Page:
Background: Vitamin D, in addition to its established role in bone metabolism, may regulate the immune system and affect the outcome of allografts.

Methods: We identified 351 kidney allograft recipients who had serum levels of 25-hydroxyvitamin D (25[OH]D) measured within the first 30 days of transplantation. We evaluated the relationship between the circulating levels of 25(OH)D and acute cellular rejection (ACR), cytomegalovirus (CMV) disease, BK virus nephropathy, and kidney graft function.

Results: Vitamin D deficiency (circulating levels of 25[OH]D ≤20 ng/mL, defined using The Endocrine Society Clinical Practice 2011 Guideline) was observed in 216 (61.5%) of 351 kidney graft recipients. Vitamin D deficiency was more frequent in female recipients (P=0.007, Fisher exact test) and African American recipients (P<0.001) and was less frequent in preemptive kidney graft recipients (P=0.002). Biopsy-confirmed ACR was more frequent in the vitamin D-deficient group than in the sufficient group (10.2% vs. 3.7%, P=0.04). By multivariable Cox regression analysis, vitamin D deficiency was an independent risk factor for ACR (hazard ratio=3.3, P=0.02). Vitamin D deficiency was not associated with CMV disease, BK virus nephropathy, or kidney allograft function at 1 year. 1,25-Dihydroxyvitamin D3 supplementation initiated within the first 90 days of transplantation was associated with a lesser incidence of ACR compared to no treatment with 1,25-dihydroxyvitamin D3 (5.1% vs. 13.0%, P=0.099).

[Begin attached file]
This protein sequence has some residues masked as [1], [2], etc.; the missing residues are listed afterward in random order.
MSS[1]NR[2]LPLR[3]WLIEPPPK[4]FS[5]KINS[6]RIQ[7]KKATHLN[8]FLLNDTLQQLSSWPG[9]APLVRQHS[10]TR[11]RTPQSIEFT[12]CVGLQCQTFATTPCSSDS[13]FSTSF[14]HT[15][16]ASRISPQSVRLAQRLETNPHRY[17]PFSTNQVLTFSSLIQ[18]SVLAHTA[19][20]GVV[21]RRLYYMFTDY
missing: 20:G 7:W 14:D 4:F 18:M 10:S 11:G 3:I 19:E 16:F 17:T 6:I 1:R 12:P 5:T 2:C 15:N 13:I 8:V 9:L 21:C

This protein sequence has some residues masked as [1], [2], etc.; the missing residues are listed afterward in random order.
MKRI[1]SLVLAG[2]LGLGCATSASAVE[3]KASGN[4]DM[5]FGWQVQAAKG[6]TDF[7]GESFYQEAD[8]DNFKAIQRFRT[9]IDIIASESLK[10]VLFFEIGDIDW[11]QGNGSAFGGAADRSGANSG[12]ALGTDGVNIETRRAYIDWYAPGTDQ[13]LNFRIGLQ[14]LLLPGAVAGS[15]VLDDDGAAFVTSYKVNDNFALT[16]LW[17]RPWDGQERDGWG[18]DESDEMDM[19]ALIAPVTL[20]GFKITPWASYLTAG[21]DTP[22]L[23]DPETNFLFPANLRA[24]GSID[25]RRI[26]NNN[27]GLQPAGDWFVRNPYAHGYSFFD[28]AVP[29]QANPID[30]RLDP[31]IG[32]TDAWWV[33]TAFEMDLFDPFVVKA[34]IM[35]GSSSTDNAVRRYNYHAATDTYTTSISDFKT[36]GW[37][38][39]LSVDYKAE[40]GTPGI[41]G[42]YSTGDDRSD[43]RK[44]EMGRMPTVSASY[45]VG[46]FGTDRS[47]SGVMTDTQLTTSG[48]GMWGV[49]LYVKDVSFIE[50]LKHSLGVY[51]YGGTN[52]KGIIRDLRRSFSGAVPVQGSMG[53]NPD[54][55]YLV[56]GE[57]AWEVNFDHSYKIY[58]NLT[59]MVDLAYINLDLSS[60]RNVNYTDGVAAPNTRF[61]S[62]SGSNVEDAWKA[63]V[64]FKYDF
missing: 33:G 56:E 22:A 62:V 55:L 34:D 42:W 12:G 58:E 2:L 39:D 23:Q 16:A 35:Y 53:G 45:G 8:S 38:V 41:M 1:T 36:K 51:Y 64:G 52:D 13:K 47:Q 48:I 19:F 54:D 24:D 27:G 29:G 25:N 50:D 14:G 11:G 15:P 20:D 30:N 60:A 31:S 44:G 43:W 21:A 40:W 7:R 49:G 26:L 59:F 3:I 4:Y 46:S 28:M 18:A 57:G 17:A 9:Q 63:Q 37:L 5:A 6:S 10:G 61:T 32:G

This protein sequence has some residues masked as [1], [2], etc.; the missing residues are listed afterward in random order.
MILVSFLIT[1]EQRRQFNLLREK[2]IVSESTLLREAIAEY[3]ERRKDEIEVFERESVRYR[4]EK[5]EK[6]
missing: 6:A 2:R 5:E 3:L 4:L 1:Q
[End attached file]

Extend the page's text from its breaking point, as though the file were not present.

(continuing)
Conclusions: Vitamin D deficiency is an independent risk factor for development of ACR within the first year of kidney transplantation and 1,25-dihydroxyvitamin D3 supplementation may help reduce the occurrence of ACR in the vitamin D-deficient group.
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http://dx.doi.org/10.1097/TP.0000000000000055DOI Listing
http://www.ncbi.nlm.nih.gov/pmc/articles/PMC4142757PMC
August 2014

Urinary cell mRNA profiles and differential diagnosis of acute kidney graft dysfunction.

J Am Soc Nephrol 2014 Jul 7;25(7):1586-97. Epub 2014 Mar 7.

Division of Nephrology and Hypertension, Department of Medicine and Departments of Transplantation Medicine and